George Howell's Terroir Coffee hosted a cupping this past weekend at Boston University.
Here are some insights.
By background, George is a legend in the specialty coffee business and one of the pioneers of gourmet coffee in the US.
He was at the forefront of growing the sales of gourmet coffee on the East Coast through his Boston-based cafe chain Coffee Connection. He sold his coffee chain to Starbucks in 1994, including the trademark for Frappucino. Thirsty Starbucks customers have been benefiting ever since from that memorable name, Frappucino.
Now George Howell is back in the game with a cafe in Newtonville MA named Taste Coffee House and a Massachusetts roasting business called Terroir Coffee. Some notable cafes around Boston serve his coffee, including Crema in Harvard Square in Cambridge. His coffees hold their own with the many award-winning coffees sold on ROASTe.
Hearing George talk about the current coffee culture is especially interesting because he seems to be setting out now to accomplish what he started with the Coffee Connection before it was bought by Starbucks.
3 big thoughts from my listening to George Howell:
1. The Third Wave of Coffee Roasters in the US is as much a taste sensation as it is a way to compete against the major national coffee chains. Artissanal roasters can best compete against Starbucks and Peets with not just single-origin coffees but even single-estate coffees. His specialty is single-estate - something he does incredibly well by traveling constantly and buying up the entire output from specific small farms. I imagine without him saying it that as an entrepreneur he recognizes that Starbucks with its tonnage of roasting has to sell blends usually dark, or at best single-origin coffees. It can't rely on single estates. So the way to compete against Ernest & Julio Gallo is to sell single chateaux-ish coffees. That is to say, single estate coffees. And to differentiate by making it light roast and medium roast. Then the origin character really comes through in a way that Starbucks can't match. The national coffee chains need to roast medium / dark in order to maintain a consistent taste profile across stores over years.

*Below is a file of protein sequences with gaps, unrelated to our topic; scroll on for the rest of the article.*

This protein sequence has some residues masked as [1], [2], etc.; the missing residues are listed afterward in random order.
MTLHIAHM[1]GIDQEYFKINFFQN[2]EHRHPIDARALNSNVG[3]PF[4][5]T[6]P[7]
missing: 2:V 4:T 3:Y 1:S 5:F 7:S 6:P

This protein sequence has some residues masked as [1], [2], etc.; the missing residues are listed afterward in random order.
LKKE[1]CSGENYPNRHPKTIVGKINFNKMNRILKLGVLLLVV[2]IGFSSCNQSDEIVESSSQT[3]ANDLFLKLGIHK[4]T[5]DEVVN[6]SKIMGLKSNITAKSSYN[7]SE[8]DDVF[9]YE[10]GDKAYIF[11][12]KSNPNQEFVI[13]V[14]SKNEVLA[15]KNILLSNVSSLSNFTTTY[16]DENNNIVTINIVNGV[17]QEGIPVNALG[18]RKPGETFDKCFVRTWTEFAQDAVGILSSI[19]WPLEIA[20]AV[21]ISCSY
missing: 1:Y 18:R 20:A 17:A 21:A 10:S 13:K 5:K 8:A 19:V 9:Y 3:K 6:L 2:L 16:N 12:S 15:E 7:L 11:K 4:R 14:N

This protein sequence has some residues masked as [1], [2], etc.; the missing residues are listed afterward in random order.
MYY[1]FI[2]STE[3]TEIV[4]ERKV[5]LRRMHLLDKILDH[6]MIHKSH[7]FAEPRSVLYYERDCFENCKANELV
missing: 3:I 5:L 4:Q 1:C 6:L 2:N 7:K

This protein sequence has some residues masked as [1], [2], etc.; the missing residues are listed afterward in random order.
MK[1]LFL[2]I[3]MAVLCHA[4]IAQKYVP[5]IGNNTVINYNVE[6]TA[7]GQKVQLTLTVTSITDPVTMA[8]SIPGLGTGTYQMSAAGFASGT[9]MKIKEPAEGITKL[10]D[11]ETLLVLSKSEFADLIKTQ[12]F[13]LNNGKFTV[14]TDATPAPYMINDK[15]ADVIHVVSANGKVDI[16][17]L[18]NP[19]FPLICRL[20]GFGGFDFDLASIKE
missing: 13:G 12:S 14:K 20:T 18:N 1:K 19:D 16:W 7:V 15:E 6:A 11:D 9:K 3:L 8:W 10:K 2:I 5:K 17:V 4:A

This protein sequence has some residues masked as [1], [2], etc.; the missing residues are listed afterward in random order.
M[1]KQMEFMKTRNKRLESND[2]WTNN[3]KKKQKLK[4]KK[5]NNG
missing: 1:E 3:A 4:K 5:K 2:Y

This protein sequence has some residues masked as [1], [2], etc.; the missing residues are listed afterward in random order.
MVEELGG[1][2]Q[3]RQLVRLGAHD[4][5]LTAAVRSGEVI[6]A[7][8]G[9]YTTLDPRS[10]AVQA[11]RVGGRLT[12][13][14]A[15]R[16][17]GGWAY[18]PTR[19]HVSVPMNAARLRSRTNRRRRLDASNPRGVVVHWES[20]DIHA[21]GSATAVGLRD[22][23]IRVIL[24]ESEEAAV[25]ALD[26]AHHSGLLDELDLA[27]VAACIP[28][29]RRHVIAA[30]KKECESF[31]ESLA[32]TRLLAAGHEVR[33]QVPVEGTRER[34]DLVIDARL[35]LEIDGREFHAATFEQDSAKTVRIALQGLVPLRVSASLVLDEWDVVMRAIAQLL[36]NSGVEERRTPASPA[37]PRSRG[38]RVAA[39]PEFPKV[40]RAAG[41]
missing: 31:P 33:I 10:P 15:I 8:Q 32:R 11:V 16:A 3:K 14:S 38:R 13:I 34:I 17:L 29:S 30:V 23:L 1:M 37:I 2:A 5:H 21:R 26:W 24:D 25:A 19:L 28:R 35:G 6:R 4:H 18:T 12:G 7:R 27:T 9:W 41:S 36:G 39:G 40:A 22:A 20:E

These are all my impressions, not George Howell's words. He was very complimentary about other roasters in the industry.
2. Quality processing is as important to Coffee as Wine. One of the most critical factors that George discussed with pictures he'd taken around the world is the importance of getting the coffee cherry (fruit) quickly stripped of its frut and mucilage -- as quckly as possible to avoid off-flavors. For wine, grapes on the other hand doesn't require such fast processing. The grapes can sit in the basket, or in the processing center. But the longer the coffee sits in its cherry the longer it gets tones of berry, wildness, sometimes rottiness. So fast high quality processing of coffee is essential. Overall coffee cultivation, processing, drying and storage seemed more complex than for wine.
3. High quality specialty coffee is still an area of tremendous experimentation, perhaps more than wine, in its infancy. Whereas many wine techniques were developed and solidified hundreds of year ago, specialty coffee has literally been developed only in the past 50+ years. This means there is tremendous opportuity to experiment and improve both yield and taste. As consumers, we'll benefit from these experiments. Some coffee trees are cut down after 10-15 years because there's a perception that they get old. But some farmers have cultivated the same coffee trees for 50+ years because they think the flavor improves. Some farmers hand sort their beans. Some farmers use machines. Some farmers sell to cooperatives. Some farmers sell on the open market themselves. It is the wine equivalent of being in the Bordeaux region during Roman times -- before everything got solidified.
George Howell of course is at the forefront of this new movement to buy single-estate coffees and roast them light. This brings out the origin character.
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